The temperature of ghee or oil is also very important. We need it hot. When you pour the cold batter into the ghee/oil, its temperature reduces. That is why it is important to cook it on a high flame at all times. You may reduce it if you think that your ghewar is burning. But increase it again when you see that it is not spluttering enough when you pour the batter.

Now, if the temperature of oil/ghee is lower, the batter starts collecting at the bottom and forms a clump. You will understand the temperature needed after trying one or two ghevar.


This step tests your patience. You can not think about speeding up this step. You won’t get a good honeycomb-like structure. Always pour a little batter at a time. It splutters and then you have to wait for the bubbles to settle. You need to do this step for a good amount of time. So, make it when you are in a good mood.


If you are a beginner, I would suggest you use a pan or cooker which is deep enough. The reason being, when you pour the batter, it splutters in hot ghee. It may come out if your vessel is not deep enough. Also, whatever vessel you use, just half fill it with ghee or oil.


I said the same in my Dhaba-style dal makhani, vegan dal makhani, Pindi chhole, mango cheesecake recipes.

Most of us screw up while making ghewar at home and one of the reasons for that is the lack of patience. It is a time-consuming recipe and we often try to speed up the process. But all good things take time. So, you have to have a lot of patience while making it. You may feel like speeding up the process by pouring a lot of batter, but then you won’t get good results. Sometimes, we skip chilling the batter and like my husband, use the room temperature water to make ghewar. The result – FAILED GHEWAR.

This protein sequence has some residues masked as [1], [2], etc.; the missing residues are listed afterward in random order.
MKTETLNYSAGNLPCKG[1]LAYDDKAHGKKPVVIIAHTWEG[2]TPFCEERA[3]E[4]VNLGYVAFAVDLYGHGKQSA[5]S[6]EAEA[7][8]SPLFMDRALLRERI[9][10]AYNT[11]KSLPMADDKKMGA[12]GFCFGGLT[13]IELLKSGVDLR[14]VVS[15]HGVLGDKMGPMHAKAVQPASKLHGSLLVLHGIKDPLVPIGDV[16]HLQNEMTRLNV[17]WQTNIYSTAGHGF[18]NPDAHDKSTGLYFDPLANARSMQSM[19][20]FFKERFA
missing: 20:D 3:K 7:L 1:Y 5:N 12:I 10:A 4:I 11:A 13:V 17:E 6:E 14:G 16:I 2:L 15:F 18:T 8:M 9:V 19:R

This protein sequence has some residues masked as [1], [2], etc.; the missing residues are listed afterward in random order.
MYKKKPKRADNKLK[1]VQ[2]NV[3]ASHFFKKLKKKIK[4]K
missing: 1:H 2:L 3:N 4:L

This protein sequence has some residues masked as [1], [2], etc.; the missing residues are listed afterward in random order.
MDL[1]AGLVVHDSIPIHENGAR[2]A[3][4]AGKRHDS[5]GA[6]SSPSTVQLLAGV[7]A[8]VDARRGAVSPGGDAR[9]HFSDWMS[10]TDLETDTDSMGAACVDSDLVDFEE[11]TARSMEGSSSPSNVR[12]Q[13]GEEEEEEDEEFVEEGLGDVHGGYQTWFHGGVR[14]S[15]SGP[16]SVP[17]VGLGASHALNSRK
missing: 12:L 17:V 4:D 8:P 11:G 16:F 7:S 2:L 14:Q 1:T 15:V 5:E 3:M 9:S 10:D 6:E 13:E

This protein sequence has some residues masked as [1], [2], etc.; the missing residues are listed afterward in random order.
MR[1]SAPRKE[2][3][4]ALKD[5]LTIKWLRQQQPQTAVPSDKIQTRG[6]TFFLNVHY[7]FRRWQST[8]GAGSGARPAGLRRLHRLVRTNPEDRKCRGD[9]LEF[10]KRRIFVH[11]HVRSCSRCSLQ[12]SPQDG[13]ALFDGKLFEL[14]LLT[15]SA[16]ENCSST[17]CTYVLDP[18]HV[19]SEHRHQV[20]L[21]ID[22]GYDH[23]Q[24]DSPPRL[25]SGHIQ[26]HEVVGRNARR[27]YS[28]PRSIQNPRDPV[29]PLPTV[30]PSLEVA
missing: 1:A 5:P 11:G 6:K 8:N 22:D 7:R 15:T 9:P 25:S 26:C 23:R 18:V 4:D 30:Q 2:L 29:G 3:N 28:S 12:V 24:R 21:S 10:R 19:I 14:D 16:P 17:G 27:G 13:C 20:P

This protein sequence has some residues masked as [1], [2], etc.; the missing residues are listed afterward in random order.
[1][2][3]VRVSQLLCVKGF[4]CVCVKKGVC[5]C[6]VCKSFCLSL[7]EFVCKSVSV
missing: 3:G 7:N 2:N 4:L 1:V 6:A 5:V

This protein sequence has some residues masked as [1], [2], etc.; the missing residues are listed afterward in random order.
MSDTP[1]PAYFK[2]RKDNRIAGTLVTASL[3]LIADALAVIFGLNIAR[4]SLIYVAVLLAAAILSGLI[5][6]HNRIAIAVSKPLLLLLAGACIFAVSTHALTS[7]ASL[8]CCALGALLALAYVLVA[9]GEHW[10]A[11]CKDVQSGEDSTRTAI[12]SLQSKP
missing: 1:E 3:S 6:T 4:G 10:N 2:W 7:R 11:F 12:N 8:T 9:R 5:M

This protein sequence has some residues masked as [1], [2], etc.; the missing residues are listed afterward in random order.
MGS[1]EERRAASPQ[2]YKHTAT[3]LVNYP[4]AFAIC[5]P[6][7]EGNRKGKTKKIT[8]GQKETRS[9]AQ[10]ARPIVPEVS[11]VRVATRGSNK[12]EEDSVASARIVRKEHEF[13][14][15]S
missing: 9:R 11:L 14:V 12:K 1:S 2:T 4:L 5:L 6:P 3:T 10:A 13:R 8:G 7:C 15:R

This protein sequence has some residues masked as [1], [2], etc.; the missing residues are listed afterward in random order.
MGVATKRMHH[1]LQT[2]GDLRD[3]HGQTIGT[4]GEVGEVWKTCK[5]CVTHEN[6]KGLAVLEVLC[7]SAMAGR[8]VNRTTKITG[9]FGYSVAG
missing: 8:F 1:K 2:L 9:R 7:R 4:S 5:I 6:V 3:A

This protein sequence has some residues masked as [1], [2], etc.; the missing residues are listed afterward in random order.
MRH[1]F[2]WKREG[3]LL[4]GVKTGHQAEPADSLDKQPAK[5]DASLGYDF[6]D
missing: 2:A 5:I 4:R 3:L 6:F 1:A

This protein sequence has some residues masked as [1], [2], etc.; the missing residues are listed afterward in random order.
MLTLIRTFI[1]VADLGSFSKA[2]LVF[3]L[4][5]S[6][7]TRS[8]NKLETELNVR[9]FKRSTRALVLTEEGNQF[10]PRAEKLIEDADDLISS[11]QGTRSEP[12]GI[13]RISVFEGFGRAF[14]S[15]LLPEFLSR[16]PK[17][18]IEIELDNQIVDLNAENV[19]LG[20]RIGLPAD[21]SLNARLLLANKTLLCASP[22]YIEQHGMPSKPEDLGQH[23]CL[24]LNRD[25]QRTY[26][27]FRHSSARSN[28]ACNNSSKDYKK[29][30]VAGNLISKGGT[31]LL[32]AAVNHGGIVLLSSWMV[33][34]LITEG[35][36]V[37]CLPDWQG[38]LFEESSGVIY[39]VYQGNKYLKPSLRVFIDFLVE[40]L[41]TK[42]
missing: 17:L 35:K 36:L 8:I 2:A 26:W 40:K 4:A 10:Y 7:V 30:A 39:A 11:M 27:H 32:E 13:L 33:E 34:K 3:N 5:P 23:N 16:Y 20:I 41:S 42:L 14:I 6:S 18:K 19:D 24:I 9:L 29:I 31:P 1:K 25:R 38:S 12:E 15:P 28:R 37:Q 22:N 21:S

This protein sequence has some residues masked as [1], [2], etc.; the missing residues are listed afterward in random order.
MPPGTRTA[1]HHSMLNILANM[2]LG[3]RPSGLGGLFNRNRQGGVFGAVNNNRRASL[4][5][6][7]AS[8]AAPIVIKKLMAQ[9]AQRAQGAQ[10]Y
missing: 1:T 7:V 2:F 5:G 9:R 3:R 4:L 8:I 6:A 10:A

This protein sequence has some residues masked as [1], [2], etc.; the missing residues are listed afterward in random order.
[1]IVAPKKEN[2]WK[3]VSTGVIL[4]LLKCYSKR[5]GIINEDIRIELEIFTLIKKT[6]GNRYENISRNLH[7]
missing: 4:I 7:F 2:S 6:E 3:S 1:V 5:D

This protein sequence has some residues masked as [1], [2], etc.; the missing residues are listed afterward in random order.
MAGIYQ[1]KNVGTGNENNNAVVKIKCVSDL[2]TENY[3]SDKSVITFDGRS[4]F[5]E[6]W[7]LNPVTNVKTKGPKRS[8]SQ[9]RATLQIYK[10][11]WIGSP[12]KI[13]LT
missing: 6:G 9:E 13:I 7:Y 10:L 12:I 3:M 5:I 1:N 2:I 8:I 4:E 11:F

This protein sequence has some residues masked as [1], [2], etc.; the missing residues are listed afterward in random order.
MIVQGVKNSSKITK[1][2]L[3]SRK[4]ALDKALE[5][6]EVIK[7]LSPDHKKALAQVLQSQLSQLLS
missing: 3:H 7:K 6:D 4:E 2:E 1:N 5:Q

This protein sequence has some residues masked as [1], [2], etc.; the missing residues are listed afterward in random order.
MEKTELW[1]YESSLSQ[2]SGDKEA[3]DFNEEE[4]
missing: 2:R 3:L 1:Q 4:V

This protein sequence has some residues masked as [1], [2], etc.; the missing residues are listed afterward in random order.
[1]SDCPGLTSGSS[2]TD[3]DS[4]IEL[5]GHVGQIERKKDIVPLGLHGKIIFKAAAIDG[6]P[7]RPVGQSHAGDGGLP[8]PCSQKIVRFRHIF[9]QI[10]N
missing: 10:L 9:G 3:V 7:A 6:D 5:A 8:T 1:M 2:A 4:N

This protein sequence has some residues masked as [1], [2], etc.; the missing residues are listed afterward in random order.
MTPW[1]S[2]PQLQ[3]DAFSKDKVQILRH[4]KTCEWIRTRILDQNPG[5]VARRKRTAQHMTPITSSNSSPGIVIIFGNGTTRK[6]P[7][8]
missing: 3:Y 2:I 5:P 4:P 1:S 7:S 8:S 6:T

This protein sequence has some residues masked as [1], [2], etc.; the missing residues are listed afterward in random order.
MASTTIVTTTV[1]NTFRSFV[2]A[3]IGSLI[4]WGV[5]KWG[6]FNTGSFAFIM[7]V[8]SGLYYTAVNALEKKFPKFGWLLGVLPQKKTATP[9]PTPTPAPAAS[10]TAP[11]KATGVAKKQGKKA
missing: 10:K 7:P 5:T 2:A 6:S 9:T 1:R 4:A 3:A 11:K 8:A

Bottom line is – Have Patience.


Yes. You can.

You can deep fry the ghevar and keep it in the freezer for up to a month. Don’t put any sugar syrup and rabdi. It reduces the shelf life.

After putting sugar syrup and rabdi, it can stay refrigerated for 2 days.

Now you are all ready to make ghewar (or ghevar) at home. Just grab all the ingredients and be ready to win the hearts of everyone in your family. You will become a cooking star. Trust me. Trust yourself. Follow the guidelines and you will rock. Make this Indian sweet (mithai) during the festive season. Everyone will love it. If you like the recipe, please share the photo on Instagram and tag us too @marriedfriends. We just love to see your recreation of our recipes.


  1. Vegan Mango Mini Cheesecake
  2. Blueberry Muffins
  3. Vegan Banana Walnut Muffins

Happy Cooking 🙂

Love from us

Richa & Jatin

Ghevar – The King of Indian Sweets.

Halwai Style Ghevar At Home.